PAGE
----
|Source: NY Times, is this in your fruit bowl?|
Recently, I was contacted by one of my favorite writers who was working on a story about superfruits. She asked me if I had time for an interview and said “I'll be talking to some hard core sciencey types, but also was wondering if I could get your Laurenly real world insight (a la, "do you really think a Dunkin Donuts Acai Slushee will keep cancer at bay?"). While I was
fairly very insulted not to be regarded as “hard core and sciencey” (why did I bother with the whole Masters of Science? Do I need a PhD?) I obliged. My Laurenly opinions:
Most fruits are super:
When it comes to produce (and not gummy candy or “juice” drinks) brightly colored means beneficial. There are food trends much like fashion trends. While we’re hearing about maxi skirts, minis are just fine. The same goes for acai and blueberries. Just because something is familiar doesn’t mean it is inferior.
Don’t look to vodka for your vitamins:Did you see the article, last month, in the New York Times about Dragon fruit? There’s a new superfruit on the block (see photo above, not sure I want to eat that). “Skyy is introducing a dragon-fruit-flavor vodka spring. Celestial Seasonings, the Colorado-based stalwart of herbal infusions, recently began pairing powdered dragon fruit with green tea. There’s a Sumatra Dragon fruit version of Bai, a thirst quencher made from the unroasted fruit of the coffee plant; a line of Lite Pom that blends a few swigs of dragon fruit with pomegranate juice; and a new pitaya-tinged cream liqueur called Dragon Kiss.”
This is where popularity turns into perversion. To answer the question above, nothing at a doughnut shop is improving your health. The same goes for flavored vodka with a smidgen of fruit (the real sign a superfruit has arrived). Quality counts and if you sample superfruits seek out a something as close to the original source as possible.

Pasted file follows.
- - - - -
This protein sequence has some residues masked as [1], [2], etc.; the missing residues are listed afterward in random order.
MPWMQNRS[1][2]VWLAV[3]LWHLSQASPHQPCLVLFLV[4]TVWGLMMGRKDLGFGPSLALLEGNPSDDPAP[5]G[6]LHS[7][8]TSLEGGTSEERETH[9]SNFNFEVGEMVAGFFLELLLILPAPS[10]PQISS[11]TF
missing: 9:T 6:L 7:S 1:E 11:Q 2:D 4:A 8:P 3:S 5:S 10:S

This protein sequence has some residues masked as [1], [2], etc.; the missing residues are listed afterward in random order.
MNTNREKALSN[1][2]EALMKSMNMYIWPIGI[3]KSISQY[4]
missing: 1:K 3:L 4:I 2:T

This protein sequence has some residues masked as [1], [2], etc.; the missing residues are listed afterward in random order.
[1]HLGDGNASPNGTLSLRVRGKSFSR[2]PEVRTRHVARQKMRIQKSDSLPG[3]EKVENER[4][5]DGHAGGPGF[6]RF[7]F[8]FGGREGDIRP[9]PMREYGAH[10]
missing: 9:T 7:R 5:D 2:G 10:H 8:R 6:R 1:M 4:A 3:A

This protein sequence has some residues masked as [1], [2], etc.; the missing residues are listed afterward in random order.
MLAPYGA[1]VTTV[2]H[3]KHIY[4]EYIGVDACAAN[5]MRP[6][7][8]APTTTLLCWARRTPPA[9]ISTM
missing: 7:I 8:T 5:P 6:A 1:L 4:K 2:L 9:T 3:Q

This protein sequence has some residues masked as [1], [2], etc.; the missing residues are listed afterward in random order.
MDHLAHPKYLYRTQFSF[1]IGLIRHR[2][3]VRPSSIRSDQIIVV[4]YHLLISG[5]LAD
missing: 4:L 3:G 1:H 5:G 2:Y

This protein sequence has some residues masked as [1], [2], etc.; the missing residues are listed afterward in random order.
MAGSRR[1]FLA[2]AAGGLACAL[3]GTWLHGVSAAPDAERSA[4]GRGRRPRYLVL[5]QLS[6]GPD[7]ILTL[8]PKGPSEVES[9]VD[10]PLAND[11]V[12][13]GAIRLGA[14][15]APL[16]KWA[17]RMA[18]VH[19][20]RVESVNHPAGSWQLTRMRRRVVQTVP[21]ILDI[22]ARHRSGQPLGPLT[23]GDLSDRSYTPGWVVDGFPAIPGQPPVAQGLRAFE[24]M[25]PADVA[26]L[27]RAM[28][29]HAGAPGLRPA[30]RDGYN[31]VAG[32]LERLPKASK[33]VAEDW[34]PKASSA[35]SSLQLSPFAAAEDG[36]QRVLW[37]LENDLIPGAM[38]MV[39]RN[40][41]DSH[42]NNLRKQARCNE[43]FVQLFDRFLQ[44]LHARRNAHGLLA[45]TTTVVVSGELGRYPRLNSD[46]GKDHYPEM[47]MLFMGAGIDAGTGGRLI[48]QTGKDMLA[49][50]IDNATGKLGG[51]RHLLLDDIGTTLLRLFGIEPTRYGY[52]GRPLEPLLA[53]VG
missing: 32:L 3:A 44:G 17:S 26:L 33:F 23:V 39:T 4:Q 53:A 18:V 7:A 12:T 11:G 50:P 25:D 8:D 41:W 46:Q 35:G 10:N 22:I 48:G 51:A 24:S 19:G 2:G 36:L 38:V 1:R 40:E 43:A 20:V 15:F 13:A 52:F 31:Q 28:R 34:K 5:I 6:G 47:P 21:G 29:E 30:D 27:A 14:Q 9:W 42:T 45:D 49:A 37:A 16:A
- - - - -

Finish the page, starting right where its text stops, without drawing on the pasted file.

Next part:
Superfruits and foods may be new to us but not necessarily new:
Though superfruits may seem to suddenly pop up, many of them have been consumed for thousands of years. I am a big Goji berry fan (though a client almost ruined them for me saying they taste like feet). Lest you think superfruits are only about heart health and cancer prevention gojis are also sexual tonics. I wrote about them last year for Valentines Day. I love the cocoa dusted gojis.
Pomegranates are also on my shopping list when they are available. With a family history of heart disease, I put on rubber gloves and shell those slippery seeds. I also add an ounce of pure pomegranate juice to seltzer every so often.
What ever happened to eating seasonally and locally?
It’s strange to me that on one hand we’re encouraging people to shop at farmers’ markets and join CSA’s. In another breath we’re mentioning mangosteen. There’s no mangosteen at my local market or anywhere close. There are delicious fruits and vegetables that I recognize and can pronounce.
It’s fine if you want to try dragon fruit (though the Times didn’t rave about it’s taste despite its “good looks”), just don’t forget about the plums, blackberries and cherries that are all “super” right now.
What’s your verdict on superfruits- super or hyped? What’s the most silly superfruit use you’ve seen? Have you tried goji berries, acai or dragon fruit?